Bartenders in Rhode Island and blackjack dealers in Atlantic City have an uncomfortable statistic in common. According to an extensive research study presented by FlowingData.com, workers who earn their paychecks in the nightlife and casino industries tend to experience some of the highest divorce rates among American couples. Professionals employed as software engineers and data scientists are among those who are the least likely to get divorced, and it is important to understand what these statistics reveal on a societal basis.
The 2015 divorce rate among bartenders was close to 55 percent, and a similar situation can be observed among those who work on the gaming floors of casinos. On the other side of the statistical range, actuaries who work for insurance companies and investment banking firms experienced divorce rates near 15 percent, followed by physicians and religious leaders. Absent this data, it would be tempting to say that certain elements of the nightlife and gaming industries may contribute to divorce, such as the long nights away from home, the temptation to engage in affairs and the easy availability of alcoholic beverages. The reality of the study is that couples who enjoy job stability and higher incomes are more likely to stay together.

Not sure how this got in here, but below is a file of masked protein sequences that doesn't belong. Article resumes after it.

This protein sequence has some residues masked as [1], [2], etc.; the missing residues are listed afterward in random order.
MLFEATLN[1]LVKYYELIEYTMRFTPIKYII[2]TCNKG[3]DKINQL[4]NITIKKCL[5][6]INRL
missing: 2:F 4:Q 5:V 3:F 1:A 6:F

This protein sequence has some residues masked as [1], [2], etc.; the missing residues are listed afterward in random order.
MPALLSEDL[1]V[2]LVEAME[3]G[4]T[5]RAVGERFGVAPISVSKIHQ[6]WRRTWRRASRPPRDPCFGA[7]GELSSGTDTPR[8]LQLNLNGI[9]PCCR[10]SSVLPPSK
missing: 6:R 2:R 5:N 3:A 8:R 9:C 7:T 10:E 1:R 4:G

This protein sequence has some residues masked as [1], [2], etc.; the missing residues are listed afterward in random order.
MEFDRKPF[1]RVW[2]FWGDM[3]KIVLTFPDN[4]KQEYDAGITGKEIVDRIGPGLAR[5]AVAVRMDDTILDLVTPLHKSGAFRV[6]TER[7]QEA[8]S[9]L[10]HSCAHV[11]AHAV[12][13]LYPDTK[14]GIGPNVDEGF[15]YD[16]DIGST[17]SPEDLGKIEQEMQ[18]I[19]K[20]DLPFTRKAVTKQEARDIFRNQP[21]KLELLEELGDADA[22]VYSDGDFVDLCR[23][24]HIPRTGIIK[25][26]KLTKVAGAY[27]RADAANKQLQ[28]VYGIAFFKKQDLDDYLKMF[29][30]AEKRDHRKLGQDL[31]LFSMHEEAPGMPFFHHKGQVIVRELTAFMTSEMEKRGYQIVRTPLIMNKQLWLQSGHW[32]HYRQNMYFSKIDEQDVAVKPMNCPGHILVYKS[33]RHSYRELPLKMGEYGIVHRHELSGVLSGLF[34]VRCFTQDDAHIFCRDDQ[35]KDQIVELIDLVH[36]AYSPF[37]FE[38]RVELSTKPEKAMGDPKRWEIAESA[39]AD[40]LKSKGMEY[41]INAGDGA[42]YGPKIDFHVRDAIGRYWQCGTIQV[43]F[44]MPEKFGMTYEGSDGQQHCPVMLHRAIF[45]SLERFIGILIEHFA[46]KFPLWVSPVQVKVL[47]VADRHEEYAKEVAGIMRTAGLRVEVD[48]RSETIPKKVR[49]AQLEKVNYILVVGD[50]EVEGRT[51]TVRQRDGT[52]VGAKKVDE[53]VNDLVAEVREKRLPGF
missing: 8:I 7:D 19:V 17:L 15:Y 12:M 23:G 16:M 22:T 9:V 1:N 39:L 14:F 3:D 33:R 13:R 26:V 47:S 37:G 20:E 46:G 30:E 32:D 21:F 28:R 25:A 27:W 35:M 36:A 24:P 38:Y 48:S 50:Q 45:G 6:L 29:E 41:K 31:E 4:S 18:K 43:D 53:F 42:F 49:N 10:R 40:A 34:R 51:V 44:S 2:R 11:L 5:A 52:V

Bartenders and casino workers do not always have the benefit of steady shifts or guaranteed income. A high roller may roll into town and tip a blackjack dealer handsomely over a couple of nights, but that generous gambler is not guaranteed to return.
Regardless of their line of work, once spouses become deeply affected by financial issues, emotions will get in the way of their married life. When the end of a marriage is imminent, estranged couples should have separate legal representation.
Source: Inverse, "New Study Reveals Bartenders, Casino Workers Most Likely to Get Divorced", Emily Gaudette, Sept. 5, 2017